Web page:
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U of R professor discusses parties digging up dirt on social media – paNOW

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It wasn’t the NDP that found those posts, but shortly after Cooper’s replacement, Chris Guérette, was named, the NDP put out a press release criticizing her.

The release shared posts in which Guérette supported the federal Liberal Party in the 2015 election.

“Was Scott Moe aware of this candidate’s strong support for Justin Trudeau? If so — it makes you wonder if Scott Moe’s anti-Trudeau rhetoric is all talk,” it said.

Jim Farney, associate professor of politics and international studies at the University of Regina, said this type of attack is nothing new. It has just taken a new shape in the digital age.

“This is something called ‘opposition research.’ It has gone on for a very long time. What social media has done is that since we live more of our lives in public now, the line between an off-hand comment to a friend and something that’s publicly ‘dig-uppable’ gets pretty blurry,” he explained.

He said it can be a useful campaign tactic.

“It’s a delicate balance. We don’t really like to admit it, but negative ads are pretty effective. This is kind of a sub-genre of negative advertising. They’re effective because they’re often true. You can’t do negative false advertising, or you would get sued for libel … They tend to be fairly easy to target,” Farney said.

However, he said there are some drawbacks to the practice.

“They’re most effective at energizing people who already support you to vote. They’re not great at convincing people on the other side to join you … If you use them too much, you start to look like the party that has nothing constructive to say,” he continued.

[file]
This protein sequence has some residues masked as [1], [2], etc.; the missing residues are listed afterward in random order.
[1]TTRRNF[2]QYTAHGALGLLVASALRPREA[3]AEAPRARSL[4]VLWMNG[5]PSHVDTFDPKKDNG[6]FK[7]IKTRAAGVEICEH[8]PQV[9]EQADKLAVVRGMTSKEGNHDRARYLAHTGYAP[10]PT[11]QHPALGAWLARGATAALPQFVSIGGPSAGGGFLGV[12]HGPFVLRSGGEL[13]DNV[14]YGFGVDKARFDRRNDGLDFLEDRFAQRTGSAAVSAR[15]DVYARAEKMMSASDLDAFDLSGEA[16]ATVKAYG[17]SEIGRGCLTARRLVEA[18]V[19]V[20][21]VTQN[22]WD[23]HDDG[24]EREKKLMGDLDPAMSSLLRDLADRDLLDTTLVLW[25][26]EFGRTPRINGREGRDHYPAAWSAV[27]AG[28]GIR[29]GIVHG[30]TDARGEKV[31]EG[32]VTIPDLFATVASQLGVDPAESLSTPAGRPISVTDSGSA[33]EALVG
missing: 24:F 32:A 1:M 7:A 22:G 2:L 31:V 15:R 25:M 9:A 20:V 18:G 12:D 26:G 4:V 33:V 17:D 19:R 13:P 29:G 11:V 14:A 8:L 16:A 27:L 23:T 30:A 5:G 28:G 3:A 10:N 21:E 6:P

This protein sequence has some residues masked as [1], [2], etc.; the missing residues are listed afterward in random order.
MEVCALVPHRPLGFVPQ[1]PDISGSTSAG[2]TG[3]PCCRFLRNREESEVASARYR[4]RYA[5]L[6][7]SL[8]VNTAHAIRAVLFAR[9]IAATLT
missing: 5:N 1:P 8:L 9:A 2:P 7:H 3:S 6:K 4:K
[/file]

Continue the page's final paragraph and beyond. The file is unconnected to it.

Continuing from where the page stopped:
“You could say it’s an image issue, or you could say it’s an arms race.”

Conway, Cooper and Guérette were all recently targeted for social media posts. Cooper resigned, while Guérette and Conway will still be running in the election.

Alex Nau, the Sask. Party candidate for Regina Rosemont, also had questionable actions from his past uncovered on social media. He apologized for playing a game which involved what he called a “disrespectful action” towards women at the Craven Country Thunder festival.

It was unearthed after a Regina Leader-Post article from 2016 made the rounds on social media.

Nau will still be allowed to run.

“This behaviour was clearly juvenile, inappropriate and disrespectful and is not condoned by the Saskatchewan Party,” the party said in a statement provided to media. “Mr. Nau did disclose this and communicated his regret and understanding of how his behaviour was disrespectful.